It's 1962 and The Independent's photo-history of the 20th-century continues with the help of the Hulton Getty Picture Collection.

Britain's post-war drive towards modernity continued to gather momentum in the early Sixties. Whether their inhabitants liked them or not, tower blocks, such as the one pictured in the Gorbals area of Glasgow, were seen as the solution to the near-slum conditions prevalent in the poorer central districts of many of Britain's cities.

The year's Budget bore witness to the Conservative government's attempts to seduce the country. Unashamedly courting consumer approval, Selwyn Lloyd, the Chancellor, cut purchase tax on cars by 10 per cent and promised similar reductions in taxation on the most desirable consumer durables: TV sets, refrigerators and washing machines. It hadn't escaped a disgruntled electorate's attention that they were being asked to partly underwrite the boom in the high street, in the form of pay restraints.

October's Cuban missile crisis forced countries across the world to put their domestic problems aside for a week and consider the likelihood of nuclear annihilation. President Kennedy's response to the news that Cuba was playing host to Russian missile bases was immediate: a naval blockade and the implied threat of imminent invasion.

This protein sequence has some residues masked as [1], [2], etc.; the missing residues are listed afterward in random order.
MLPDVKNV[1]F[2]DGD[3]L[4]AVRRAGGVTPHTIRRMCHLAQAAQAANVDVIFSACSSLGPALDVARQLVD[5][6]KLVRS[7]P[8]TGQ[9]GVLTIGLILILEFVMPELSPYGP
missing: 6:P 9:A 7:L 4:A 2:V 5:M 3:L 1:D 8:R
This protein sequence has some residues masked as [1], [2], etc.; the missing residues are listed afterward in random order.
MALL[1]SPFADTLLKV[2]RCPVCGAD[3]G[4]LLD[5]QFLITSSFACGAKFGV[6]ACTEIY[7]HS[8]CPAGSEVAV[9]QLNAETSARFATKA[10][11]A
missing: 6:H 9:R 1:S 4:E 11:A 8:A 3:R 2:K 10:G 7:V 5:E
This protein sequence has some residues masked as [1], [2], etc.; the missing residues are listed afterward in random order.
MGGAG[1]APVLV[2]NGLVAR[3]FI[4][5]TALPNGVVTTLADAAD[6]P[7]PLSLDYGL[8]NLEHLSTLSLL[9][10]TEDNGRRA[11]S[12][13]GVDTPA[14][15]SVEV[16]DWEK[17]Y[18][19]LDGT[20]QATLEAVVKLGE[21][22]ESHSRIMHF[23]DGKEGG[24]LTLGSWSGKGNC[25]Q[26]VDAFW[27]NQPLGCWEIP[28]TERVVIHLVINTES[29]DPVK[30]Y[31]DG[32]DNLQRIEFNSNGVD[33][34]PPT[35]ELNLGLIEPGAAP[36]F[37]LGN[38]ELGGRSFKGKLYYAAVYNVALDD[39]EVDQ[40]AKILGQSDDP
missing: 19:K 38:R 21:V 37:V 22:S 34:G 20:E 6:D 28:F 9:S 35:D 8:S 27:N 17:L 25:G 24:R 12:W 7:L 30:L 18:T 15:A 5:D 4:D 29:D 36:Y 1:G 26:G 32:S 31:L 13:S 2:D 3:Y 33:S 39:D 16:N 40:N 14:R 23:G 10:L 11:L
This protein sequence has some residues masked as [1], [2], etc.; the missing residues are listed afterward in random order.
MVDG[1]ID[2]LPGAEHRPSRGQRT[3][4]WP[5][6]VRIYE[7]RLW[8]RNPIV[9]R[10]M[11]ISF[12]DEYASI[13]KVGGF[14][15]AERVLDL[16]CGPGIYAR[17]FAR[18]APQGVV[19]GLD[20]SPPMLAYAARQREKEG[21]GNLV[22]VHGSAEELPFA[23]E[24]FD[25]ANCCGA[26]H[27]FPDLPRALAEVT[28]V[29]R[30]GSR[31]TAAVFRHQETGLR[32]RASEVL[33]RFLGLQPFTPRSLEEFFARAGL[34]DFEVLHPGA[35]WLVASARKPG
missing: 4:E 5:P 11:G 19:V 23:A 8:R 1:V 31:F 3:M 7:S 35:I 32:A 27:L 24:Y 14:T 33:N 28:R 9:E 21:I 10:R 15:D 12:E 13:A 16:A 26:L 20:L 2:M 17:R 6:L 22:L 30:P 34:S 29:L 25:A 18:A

The proximity of the Caribbean island to the American mainland, the obvious motivation behind America's aggressive stance, handed Kennedy the advantage. Cuba was close enough for continuous reconnaissance and the rapid mobilisation of naval forces. However, American strategists were wary of provoking an extreme Soviet retaliation or of making untenable the Russian premier's position and handing power to even more hostile factions. A week of feverish negotiations produced a carefully structured retreat from nuclear conflict, in which the assertion of American supremacy was not won at the cost of Soviet pride.

In the current exhibition In-dependence, Pervaiz Khan and Felix de Rooy explore questions of memory, power and displacement in their installation. A website,, links contemporary artists in Britain to those working in India Photo 98 is a series of high-profile national events and exhibitions. For information, contact 01484 559 888 or visit

Mike Higgins